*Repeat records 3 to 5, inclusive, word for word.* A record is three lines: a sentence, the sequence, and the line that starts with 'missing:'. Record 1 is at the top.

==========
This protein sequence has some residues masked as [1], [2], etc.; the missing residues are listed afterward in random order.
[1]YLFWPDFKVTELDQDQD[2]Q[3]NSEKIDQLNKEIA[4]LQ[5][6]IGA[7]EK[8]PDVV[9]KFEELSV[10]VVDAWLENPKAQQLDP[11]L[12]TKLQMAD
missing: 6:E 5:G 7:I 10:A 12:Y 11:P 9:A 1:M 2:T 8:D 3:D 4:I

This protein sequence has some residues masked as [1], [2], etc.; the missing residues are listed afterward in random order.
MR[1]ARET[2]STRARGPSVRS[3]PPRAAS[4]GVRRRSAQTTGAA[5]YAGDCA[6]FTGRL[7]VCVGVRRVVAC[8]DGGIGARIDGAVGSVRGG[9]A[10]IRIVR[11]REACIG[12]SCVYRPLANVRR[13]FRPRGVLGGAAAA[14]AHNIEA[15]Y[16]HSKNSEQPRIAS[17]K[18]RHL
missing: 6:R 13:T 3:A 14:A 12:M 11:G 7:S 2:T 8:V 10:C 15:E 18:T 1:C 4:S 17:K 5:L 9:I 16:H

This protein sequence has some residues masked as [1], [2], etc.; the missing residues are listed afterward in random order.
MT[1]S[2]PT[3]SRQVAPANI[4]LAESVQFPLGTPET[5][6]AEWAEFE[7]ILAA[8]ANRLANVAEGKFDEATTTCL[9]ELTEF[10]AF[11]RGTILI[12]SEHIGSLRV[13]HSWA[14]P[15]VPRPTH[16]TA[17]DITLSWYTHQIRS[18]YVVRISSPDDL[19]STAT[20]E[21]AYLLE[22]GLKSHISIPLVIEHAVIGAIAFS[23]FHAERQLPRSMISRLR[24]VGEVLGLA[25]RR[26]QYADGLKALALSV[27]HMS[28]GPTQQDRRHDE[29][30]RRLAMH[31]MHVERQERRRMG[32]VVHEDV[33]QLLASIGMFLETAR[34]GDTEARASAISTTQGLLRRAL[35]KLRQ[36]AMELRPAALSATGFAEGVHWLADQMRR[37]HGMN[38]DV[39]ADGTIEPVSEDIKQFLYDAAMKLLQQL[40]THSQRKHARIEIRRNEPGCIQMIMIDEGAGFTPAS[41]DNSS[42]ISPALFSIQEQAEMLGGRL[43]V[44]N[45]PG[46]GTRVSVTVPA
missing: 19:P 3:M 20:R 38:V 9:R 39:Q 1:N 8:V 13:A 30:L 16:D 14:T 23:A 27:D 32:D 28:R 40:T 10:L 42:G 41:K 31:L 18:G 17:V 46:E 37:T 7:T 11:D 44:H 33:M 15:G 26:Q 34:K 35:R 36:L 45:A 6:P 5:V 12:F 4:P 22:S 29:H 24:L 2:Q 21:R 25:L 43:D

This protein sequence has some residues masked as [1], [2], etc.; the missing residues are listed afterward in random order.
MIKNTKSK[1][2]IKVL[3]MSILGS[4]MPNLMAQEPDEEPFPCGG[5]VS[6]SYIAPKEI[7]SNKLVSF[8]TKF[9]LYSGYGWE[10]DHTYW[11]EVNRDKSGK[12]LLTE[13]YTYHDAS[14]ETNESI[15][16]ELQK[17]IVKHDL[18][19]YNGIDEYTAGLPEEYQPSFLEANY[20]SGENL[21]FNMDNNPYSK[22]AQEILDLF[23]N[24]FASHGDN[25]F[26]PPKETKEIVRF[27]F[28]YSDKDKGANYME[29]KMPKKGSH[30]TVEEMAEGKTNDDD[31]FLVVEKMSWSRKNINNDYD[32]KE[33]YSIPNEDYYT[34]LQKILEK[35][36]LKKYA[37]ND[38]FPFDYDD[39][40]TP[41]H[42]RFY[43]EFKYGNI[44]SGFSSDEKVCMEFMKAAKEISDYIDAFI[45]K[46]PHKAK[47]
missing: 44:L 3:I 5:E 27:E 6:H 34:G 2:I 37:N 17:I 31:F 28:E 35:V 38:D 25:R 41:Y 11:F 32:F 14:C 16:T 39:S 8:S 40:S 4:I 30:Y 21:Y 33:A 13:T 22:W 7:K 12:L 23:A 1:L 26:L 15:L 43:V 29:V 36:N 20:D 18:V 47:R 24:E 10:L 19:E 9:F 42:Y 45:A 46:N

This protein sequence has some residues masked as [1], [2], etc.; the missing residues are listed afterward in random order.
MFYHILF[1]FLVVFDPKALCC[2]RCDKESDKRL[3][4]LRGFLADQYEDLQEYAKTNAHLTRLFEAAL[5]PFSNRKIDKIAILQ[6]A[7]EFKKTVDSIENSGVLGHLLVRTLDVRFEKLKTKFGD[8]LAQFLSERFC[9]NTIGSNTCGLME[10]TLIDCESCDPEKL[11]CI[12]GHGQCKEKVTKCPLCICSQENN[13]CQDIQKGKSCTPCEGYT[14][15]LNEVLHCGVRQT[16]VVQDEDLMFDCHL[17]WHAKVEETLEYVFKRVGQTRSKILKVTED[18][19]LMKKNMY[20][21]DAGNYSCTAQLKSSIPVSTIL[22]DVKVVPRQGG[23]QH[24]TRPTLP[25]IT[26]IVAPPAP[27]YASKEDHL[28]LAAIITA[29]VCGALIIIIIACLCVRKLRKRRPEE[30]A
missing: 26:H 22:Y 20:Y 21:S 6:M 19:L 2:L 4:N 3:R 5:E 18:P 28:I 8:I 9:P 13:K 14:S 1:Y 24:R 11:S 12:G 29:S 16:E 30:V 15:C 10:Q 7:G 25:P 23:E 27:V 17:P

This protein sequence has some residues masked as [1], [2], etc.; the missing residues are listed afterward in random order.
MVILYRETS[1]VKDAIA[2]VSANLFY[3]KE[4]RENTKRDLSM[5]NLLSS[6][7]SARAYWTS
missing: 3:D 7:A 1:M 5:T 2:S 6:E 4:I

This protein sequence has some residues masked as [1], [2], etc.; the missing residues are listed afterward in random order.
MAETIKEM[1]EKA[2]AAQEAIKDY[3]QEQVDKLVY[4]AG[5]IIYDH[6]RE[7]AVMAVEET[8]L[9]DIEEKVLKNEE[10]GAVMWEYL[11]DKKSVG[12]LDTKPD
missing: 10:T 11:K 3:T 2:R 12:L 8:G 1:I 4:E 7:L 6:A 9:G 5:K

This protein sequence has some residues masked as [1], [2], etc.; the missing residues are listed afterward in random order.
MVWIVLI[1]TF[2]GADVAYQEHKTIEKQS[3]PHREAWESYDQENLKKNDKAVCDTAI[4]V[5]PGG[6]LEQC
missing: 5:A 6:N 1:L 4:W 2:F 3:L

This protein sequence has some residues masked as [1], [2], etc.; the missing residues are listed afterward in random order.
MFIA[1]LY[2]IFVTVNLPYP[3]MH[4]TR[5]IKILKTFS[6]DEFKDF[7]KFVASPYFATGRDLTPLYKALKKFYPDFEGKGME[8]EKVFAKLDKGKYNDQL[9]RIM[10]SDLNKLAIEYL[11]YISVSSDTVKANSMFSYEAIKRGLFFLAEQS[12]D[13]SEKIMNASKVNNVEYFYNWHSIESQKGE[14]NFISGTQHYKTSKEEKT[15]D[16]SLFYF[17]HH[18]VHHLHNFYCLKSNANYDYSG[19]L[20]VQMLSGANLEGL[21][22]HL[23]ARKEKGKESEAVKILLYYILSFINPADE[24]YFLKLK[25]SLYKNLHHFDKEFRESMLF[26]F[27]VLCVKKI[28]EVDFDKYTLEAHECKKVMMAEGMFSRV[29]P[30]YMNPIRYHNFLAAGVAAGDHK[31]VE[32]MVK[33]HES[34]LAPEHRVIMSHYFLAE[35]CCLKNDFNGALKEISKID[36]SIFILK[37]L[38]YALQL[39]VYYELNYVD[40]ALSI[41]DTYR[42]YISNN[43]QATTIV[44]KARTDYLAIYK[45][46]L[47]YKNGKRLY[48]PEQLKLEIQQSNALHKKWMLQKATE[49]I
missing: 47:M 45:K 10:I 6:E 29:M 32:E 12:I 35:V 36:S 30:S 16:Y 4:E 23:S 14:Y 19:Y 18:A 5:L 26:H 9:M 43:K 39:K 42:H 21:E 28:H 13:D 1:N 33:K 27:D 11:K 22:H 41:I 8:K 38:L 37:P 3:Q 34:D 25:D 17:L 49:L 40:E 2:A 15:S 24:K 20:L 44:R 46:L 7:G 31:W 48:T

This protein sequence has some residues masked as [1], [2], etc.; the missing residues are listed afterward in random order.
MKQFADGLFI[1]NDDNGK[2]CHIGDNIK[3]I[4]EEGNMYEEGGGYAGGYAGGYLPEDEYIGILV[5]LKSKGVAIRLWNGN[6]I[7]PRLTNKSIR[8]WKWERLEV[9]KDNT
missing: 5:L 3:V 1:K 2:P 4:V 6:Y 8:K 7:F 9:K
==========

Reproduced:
This protein sequence has some residues masked as [1], [2], etc.; the missing residues are listed afterward in random order.
MT[1]S[2]PT[3]SRQVAPANI[4]LAESVQFPLGTPET[5][6]AEWAEFE[7]ILAA[8]ANRLANVAEGKFDEATTTCL[9]ELTEF[10]AF[11]RGTILI[12]SEHIGSLRV[13]HSWA[14]P[15]VPRPTH[16]TA[17]DITLSWYTHQIRS[18]YVVRISSPDDL[19]STAT[20]E[21]AYLLE[22]GLKSHISIPLVIEHAVIGAIAFS[23]FHAERQLPRSMISRLR[24]VGEVLGLA[25]RR[26]QYADGLKALALSV[27]HMS[28]GPTQQDRRHDE[29][30]RRLAMH[31]MHVERQERRRMG[32]VVHEDV[33]QLLASIGMFLETAR[34]GDTEARASAISTTQGLLRRAL[35]KLRQ[36]AMELRPAALSATGFAEGVHWLADQMRR[37]HGMN[38]DV[39]ADGTIEPVSEDIKQFLYDAAMKLLQQL[40]THSQRKHARIEIRRNEPGCIQMIMIDEGAGFTPAS[41]DNSS[42]ISPALFSIQEQAEMLGGRL[43]V[44]N[45]PG[46]GTRVSVTVPA
missing: 19:P 3:M 20:R 38:V 9:R 39:Q 1:N 8:V 13:A 30:L 16:D 14:T 23:A 27:D 32:D 28:R 40:T 10:L 42:G 41:K 31:L 18:G 17:V 46:E 37:T 7:T 11:D 44:H 33:M 15:G 26:Q 34:K 35:R 36:L 45:A 6:P 5:V 12:F 4:P 22:S 29:H 24:L 2:Q 21:R 25:L 43:D

This protein sequence has some residues masked as [1], [2], etc.; the missing residues are listed afterward in random order.
MIKNTKSK[1][2]IKVL[3]MSILGS[4]MPNLMAQEPDEEPFPCGG[5]VS[6]SYIAPKEI[7]SNKLVSF[8]TKF[9]LYSGYGWE[10]DHTYW[11]EVNRDKSGK[12]LLTE[13]YTYHDAS[14]ETNESI[15][16]ELQK[17]IVKHDL[18][19]YNGIDEYTAGLPEEYQPSFLEANY[20]SGENL[21]FNMDNNPYSK[22]AQEILDLF[23]N[24]FASHGDN[25]F[26]PPKETKEIVRF[27]F[28]YSDKDKGANYME[29]KMPKKGSH[30]TVEEMAEGKTNDDD[31]FLVVEKMSWSRKNINNDYD[32]KE[33]YSIPNEDYYT[34]LQKILEK[35][36]LKKYA[37]ND[38]FPFDYDD[39][40]TP[41]H[42]RFY[43]EFKYGNI[44]SGFSSDEKVCMEFMKAAKEISDYIDAFI[45]K[46]PHKAK[47]
missing: 44:L 3:I 5:E 27:E 6:H 34:G 2:I 37:N 17:I 31:F 28:E 35:V 38:D 25:R 41:Y 11:F 32:F 14:C 16:T 39:S 8:S 40:S 4:I 30:Y 21:Y 33:A 13:T 22:W 7:K 12:L 23:A 1:L 26:L 15:L 43:V 29:V 36:N 20:D 18:V 47:R 24:E 10:L 19:E 9:F 42:Y 45:A 46:N

This protein sequence has some residues masked as [1], [2], etc.; the missing residues are listed afterward in random order.
MFYHILF[1]FLVVFDPKALCC[2]RCDKESDKRL[3][4]LRGFLADQYEDLQEYAKTNAHLTRLFEAAL[5]PFSNRKIDKIAILQ[6]A[7]EFKKTVDSIENSGVLGHLLVRTLDVRFEKLKTKFGD[8]LAQFLSERFC[9]NTIGSNTCGLME[10]TLIDCESCDPEKL[11]CI[12]GHGQCKEKVTKCPLCICSQENN[13]CQDIQKGKSCTPCEGYT[14][15]LNEVLHCGVRQT[16]VVQDEDLMFDCHL[17]WHAKVEETLEYVFKRVGQTRSKILKVTED[18][19]LMKKNMY[20][21]DAGNYSCTAQLKSSIPVSTIL[22]DVKVVPRQGG[23]QH[24]TRPTLP[25]IT[26]IVAPPAP[27]YASKEDHL[28]LAAIITA[29]VCGALIIIIIACLCVRKLRKRRPEE[30]A
missing: 26:H 22:Y 20:Y 21:S 6:M 19:L 2:L 4:N 3:R 5:E 18:P 28:I 8:I 9:P 13:K 14:S 1:Y 24:R 11:S 12:G 29:S 16:E 30:V 15:C 10:Q 7:G 25:P 23:E 27:V 17:P